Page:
) It is not known when the Wood Pit was sunk, but it is not on the 1849 Ordnance Survey map, and it was clearly well developed by the time of the explosion in 1878. It was worked by Richard Evans & Co. and in its early years was probably included with that company’s Haydock colliery. It was on the Haydock Colliery Railway which linked it to the L&NWR Liverpool & Manchester Line and the L&NWR Blackbrook Branch.
On June 7th 1878 the barometer was falling, which was always a time when extra care should have been taken because of gas being drawn into the workings from the goafs and surrounding strata. The colliery was then working the Upper Florida Mine, which had a 1 in 5 dip. The workings were reached by a 185 metre long road cut though the Red Rock Fault, which had a down-throw of about 15 metres. The Lower Florida Mine was also being worked, but on the other side of the pit.
At a little after eleven o’clock in the morning, plumes of dust and smoke emerged from both the upcast and the downcast shafts. There had been an underground explosion. John Turton, the manager, immediately descended the pit and began restoring the ventilation in order to disperse accumulations of methane and afterdamp from the explosion.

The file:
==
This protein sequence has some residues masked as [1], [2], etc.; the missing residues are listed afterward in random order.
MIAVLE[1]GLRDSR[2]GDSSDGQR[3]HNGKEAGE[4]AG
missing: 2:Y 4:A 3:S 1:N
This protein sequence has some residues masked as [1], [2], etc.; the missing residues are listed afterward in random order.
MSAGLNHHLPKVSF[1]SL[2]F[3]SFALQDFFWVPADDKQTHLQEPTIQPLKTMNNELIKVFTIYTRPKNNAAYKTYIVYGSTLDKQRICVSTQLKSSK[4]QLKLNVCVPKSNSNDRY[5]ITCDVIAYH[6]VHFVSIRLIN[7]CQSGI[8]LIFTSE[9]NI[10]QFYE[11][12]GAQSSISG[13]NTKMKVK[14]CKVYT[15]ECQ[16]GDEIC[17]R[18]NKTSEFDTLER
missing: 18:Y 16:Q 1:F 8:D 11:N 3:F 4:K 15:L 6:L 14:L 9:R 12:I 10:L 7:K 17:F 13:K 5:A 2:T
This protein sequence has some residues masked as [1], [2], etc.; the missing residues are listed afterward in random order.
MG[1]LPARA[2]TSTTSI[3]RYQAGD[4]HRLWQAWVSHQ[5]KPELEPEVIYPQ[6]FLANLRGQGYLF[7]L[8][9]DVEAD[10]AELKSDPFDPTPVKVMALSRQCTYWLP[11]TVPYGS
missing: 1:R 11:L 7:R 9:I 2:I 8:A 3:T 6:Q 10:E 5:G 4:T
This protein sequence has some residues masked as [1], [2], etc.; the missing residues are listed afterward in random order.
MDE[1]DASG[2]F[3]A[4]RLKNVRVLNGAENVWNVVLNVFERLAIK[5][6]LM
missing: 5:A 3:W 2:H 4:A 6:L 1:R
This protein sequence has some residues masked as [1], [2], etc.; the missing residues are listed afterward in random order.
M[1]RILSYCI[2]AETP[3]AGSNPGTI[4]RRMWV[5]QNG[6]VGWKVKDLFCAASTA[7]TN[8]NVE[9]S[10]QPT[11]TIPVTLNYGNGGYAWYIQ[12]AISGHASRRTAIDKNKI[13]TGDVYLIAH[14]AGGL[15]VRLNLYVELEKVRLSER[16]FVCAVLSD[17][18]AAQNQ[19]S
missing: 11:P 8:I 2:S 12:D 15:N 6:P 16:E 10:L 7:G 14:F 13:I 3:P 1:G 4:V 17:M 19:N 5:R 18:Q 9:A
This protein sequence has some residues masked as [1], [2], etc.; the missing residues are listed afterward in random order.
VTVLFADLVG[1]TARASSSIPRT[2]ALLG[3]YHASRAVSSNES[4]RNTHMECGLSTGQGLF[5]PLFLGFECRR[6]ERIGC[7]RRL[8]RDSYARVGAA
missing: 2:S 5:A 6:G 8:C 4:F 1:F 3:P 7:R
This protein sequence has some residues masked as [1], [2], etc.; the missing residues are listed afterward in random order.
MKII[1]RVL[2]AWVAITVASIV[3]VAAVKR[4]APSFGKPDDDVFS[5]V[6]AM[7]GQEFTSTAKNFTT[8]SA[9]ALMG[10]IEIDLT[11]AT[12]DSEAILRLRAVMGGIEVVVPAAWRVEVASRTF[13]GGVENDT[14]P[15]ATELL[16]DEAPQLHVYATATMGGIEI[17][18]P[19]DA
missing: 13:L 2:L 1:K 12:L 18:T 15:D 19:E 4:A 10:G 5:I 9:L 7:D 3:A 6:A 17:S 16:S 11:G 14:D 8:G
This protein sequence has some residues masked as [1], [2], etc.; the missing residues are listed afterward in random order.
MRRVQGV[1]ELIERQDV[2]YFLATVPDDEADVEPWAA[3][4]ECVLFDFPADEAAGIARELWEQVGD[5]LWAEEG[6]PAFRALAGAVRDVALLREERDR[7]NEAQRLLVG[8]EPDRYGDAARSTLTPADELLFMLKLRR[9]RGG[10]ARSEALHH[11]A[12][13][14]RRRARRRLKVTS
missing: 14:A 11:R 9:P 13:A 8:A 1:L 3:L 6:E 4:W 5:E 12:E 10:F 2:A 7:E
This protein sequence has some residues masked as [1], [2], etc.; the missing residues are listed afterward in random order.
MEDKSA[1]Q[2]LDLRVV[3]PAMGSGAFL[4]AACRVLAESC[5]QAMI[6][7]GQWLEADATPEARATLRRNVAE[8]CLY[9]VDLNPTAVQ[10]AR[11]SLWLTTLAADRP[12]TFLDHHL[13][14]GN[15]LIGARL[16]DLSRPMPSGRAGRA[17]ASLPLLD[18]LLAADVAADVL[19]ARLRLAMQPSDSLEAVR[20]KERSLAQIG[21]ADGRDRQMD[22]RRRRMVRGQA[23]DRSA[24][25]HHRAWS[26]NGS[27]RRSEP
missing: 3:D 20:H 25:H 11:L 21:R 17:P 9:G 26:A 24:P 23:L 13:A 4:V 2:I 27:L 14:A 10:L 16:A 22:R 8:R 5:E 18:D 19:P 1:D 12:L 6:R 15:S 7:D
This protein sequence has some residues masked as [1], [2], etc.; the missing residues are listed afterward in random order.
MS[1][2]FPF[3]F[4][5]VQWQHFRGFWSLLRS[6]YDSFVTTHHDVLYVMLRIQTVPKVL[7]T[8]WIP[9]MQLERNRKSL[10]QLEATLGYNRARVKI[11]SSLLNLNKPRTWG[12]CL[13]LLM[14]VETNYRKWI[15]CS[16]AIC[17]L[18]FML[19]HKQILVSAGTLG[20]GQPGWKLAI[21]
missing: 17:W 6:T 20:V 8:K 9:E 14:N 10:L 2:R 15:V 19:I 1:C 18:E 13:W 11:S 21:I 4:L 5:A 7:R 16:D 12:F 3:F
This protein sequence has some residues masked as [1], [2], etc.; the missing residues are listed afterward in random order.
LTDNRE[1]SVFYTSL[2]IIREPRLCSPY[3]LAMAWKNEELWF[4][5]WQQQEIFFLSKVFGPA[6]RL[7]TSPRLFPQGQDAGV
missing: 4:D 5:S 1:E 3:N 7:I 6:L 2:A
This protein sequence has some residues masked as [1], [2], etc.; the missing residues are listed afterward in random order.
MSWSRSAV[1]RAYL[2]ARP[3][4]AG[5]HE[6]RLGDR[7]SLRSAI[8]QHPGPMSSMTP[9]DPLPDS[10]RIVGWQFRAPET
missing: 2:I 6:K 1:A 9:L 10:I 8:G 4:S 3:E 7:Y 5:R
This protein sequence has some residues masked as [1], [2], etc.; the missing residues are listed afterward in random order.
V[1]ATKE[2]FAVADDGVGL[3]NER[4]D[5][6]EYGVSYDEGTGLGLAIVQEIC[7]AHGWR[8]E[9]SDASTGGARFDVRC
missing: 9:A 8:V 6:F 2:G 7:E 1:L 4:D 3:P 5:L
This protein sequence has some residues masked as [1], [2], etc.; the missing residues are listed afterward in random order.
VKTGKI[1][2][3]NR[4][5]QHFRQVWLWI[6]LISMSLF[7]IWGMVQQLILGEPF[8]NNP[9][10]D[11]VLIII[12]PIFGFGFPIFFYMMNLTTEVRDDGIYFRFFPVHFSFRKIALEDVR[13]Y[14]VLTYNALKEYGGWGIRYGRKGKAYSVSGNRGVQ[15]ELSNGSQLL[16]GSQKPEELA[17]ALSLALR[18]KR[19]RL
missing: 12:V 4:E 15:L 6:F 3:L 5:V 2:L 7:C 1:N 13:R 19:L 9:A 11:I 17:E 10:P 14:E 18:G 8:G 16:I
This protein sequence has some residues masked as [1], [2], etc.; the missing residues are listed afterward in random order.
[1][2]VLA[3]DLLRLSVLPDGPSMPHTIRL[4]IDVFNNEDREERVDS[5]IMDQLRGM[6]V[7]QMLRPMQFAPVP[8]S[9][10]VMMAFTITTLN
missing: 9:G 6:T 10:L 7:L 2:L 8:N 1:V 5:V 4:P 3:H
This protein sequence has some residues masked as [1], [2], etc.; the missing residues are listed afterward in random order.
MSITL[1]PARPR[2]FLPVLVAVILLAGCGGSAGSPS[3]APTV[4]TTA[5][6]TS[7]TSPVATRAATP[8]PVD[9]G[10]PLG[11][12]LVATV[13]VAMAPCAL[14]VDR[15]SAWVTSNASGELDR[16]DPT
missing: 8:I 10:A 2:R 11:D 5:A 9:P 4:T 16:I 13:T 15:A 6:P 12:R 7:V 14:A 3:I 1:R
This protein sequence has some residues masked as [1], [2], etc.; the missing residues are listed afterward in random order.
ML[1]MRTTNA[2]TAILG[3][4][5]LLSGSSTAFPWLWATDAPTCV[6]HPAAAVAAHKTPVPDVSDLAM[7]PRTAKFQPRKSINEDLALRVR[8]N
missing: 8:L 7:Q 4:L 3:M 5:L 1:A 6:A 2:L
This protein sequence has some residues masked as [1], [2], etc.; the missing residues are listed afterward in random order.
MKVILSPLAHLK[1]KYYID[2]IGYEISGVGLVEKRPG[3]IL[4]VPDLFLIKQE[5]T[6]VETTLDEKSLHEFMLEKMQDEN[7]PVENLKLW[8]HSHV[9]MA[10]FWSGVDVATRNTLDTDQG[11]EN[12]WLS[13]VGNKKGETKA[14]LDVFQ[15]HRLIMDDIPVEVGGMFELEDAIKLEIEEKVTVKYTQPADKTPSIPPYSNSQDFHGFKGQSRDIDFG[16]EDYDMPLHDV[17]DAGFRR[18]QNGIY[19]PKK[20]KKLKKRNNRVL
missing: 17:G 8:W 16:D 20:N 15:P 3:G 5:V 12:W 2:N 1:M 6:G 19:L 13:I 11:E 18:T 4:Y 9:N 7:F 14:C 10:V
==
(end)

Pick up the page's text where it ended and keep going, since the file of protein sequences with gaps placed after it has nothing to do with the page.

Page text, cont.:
Because of the methane, the furnace had to be extinguished, and so it became necessary to put steam jets in the upcast shaft in order to induce an air current. This allowed men to continue repairing the ventilation system and recover bodies. Brick stoppings were also built to close off other workings and thereby increase the ventilation going to the area of the explosion.
When all 189 bodies had been recovered, the workings were sealed.
From 1896 to 1946 Wood Pit went under the name Newton, with work concentrated in the Lower and Higher Florida Mines. By 1925 the latter had closed and the Potato Delf, or Crombouke, was being worked instead. The Higher Florida was reopened during World War II, while the Yard and Ravenhead Main Delf were worked for the first time.
Under the NCB, Newton returned to its original name. No evidence has been found of major modernisation schemes at Wood. For example, there was never a pithead baths at Wood, and its miners were bussed to the nearby Old Boston colliery, which was then a Training Centre.
A widely held belief was that Wood was kept open to provide a workforce for the NCB new Parkside Colliery which began producing coal in 1965 and had a steadily growing workforce. Whatever the reason, Wood closed in May 1971.
|1905-1920, 1940-1955, 1967-1971
|1905-1925, 1935-1965, 1967-1971
|1925, 1940, 1950
|Potato Delf or Crombouke
|Ravenhead Main Delf
|Ince Seven Feet
|Wigan Nine Feet
|Ince Six Feet
|Wigan Five Feet
|Wigan Four Feet
|Ince Seven Feet